United States Norman, Debussy, Ravel: Cleveland Orchestra / Klaus Mäkelä (conductor). Mandel Concert Hall at Severance Music Center, Cleveland, 2.2.2023. (MSJ)
Andrew Norman – Sustain
Debussy – Images
Ravel – Boléro
Last season, Klaus Mäkelä was impressive leading the Cleveland Orchestra in Shostakovich’s Tenth. Since then, the young Finnish conductor seems to have been everywhere, releasing a Sibelius cycle on Decca with the Oslo Philharmonic and being named future music director of the Concertgebouw Orchestra in Amsterdam (a position that starts in 2027).
For the first of his two weekends here, a concert had been planned that would have included the Cleveland debut of Esa-Pekka Salonen’s Cello Concerto with Truls Mørk. Unfortunately, Mørk suffered an arm injury and was forced to cancel. Instead of slotting in another soloist with a more familiar work, the orchestra gave Mäkelä an unusual gift and allowed him to pick an orchestral work to replace the concerto.
Mäkelä made the most of this opportunity and chose Andrew Norman’s Sustain, written for Gustavo Dudamel and the Los Angeles Philharmonic in 2018. Sustain is remarkable despite the heavy-handed, environmentalist title. The work is far better than such hectoring promises, and the effect isn’t easy to capture in words. It starts with pan-tonal sweeps of sound through the strings, gradually shifting to winds, then to brass as the density grows. Clearly a piece of its time, it doesn’t go out of the way to be confrontationally dissonant, though that does organically happen in places. But the slow drift of the music feels downright futuristic, suggesting an evocation of galactic scales. Think of something like John Luther Adams’s Become Ocean, only more cosmic. These sweeps of sound evoke gravity waves rippling across the local cluster of galaxies, with little fractal spins happening in places where black holes draw in matter.
That would be remarkable enough and would, in its own right, make for a good fifteen-minute piece. But Norman then takes the chunk of music and repeats it (with some different details) three times faster. Then he repeats several more times, constantly faster, until the big crunch of the piece is like stars being ripped apart. It floats into a strange and beautiful coda capped with the strings miming their final notes. This is transporting, riveting, brilliant music, and the orchestra relished the considerable challenges. Mäkelä was at his absolute best, guiding the complicated music with certainty and utter commitment, and the audience received the piece warmly. The only thing that could have improved the experience would have been to have heard it as the final item on the program.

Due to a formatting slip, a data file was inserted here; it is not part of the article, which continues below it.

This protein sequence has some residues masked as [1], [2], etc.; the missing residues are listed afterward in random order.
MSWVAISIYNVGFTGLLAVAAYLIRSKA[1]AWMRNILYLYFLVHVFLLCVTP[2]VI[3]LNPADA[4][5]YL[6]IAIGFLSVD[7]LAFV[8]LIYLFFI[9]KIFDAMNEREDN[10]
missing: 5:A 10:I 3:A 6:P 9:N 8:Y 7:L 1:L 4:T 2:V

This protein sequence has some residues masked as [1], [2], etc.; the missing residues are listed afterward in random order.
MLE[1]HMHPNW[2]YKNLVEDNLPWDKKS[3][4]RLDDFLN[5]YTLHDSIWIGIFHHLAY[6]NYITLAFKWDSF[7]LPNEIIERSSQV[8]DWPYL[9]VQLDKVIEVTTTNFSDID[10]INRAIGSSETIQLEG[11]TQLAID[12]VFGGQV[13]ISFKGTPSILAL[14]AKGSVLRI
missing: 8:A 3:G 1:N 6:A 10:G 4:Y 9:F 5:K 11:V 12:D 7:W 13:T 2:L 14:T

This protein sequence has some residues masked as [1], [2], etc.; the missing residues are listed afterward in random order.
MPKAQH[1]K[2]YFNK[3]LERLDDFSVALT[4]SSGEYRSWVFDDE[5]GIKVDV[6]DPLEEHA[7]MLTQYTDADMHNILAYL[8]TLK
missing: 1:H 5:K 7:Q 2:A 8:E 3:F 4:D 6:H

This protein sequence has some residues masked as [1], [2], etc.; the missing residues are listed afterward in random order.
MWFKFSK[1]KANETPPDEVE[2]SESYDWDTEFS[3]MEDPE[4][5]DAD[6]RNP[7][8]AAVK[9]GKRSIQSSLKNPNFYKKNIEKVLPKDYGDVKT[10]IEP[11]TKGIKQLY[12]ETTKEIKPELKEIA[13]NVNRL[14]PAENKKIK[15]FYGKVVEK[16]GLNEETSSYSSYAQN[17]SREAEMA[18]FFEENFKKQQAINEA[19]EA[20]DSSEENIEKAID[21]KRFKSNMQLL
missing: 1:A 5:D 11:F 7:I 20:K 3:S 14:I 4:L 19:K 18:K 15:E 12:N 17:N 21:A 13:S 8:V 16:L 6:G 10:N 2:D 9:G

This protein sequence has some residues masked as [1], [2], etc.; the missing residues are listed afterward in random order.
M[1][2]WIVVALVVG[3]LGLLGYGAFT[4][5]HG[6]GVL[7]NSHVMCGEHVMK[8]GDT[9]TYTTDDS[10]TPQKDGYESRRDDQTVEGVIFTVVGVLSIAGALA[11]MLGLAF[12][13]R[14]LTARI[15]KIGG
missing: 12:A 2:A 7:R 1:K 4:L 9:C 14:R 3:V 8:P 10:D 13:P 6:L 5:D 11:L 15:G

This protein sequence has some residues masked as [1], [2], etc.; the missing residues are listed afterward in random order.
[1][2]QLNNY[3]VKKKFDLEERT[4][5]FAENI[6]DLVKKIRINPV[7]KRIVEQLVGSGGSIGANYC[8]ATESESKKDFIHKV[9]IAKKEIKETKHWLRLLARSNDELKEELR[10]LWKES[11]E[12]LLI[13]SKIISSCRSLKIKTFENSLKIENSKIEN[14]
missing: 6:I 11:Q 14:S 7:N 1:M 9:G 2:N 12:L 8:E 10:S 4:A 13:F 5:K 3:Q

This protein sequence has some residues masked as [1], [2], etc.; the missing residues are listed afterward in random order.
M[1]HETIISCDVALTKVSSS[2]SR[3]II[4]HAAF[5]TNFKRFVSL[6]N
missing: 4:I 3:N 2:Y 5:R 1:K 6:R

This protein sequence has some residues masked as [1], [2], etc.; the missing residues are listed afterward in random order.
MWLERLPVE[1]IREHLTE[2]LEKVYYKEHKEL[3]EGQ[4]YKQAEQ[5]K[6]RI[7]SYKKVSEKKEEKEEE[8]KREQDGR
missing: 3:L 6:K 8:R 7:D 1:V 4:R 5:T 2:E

As it was, listeners had to climb back down to the earthly plane after the intermission for the second half, devoted to Debussy’s Images and Ravel’s Boléro. After the demands of the 35-minute Norman piece, this was a hefty follow-up, but the orchestra was up to it throughout the Debussy. Mäkelä’s approach emphasized supple color, particularly during the rousing ‘Ibéria’. I admit a preference for performances that move the ‘Rondes des Printemps’ into the middle spot and close with the more exciting ‘Ibéria’, but Mäkelä stuck with the score. The orchestra offered both brilliance and nuance, making for a richly satisfying performance.
That resulted in a mostly great concert. The Ravel Boléro that followed wasn’t bad, though it wasn’t very good, either. The piece has traditionally been played faster than the composer wanted it. Now, that says a lot about the world, which wants it to be a fun and sexy piece of music, but what Ravel wrote was a slow-burn experiment in aggravating madness. Ravel made a recording himself that paced the work around sixteen-and-a-half minutes, slower than the fourteen- or fifteen-minute rate commonly heard. When a friend expressed surprise at the slow tempo, Ravel is reported to have remarked that if he thought the orchestra could do it, he would have taken it more slowly.
Mighty – and terrifying – performances at slow speeds take tremendous orchestral skill and great care from the conductor. The Cleveland Orchestra would be eminently capable of such a slow burn, but Mäkelä wasn’t interested in that, turning in a middle-of-the-road pace. Also, in a work requiring clockwork precision, the conductor put down his baton and led with his bare hands. That worked well enough for the early stages of the piece, when he encouraged the soloists to take ownership of their moments, which the players did and very attractively. As the piece built, though, Mäkelä’s gestures grew ragged and flashy, not always coming in tempo. The orchestra kept the piece on the rails, but there were some uncertain rhythms in places. Near the end, the conductor had been devoting so much of his attention to the strings, he seemed surprised to turn and find that the trumpet section had entered despite the lack of a cue from the podium. After the intensity of the Norman piece, the peak of Boléro was anticlimactic.
Perhaps Mäkelä was too tired after such a demanding concert to bring the level of intensity Ravel desired, or perhaps he just regards it as a lightweight pops piece (which it isn’t). Whatever the case, both Ravel and the Cleveland Orchestra require more than ragged flash, unless that is made the overarching esthetic of the performance, which it didn’t appear to be here. But it was a weak spot in what was otherwise a fine concert. It will be extremely interesting to see what Mäkelä does with Mahler’s Fifth next weekend.
Mark Sebastian Jordan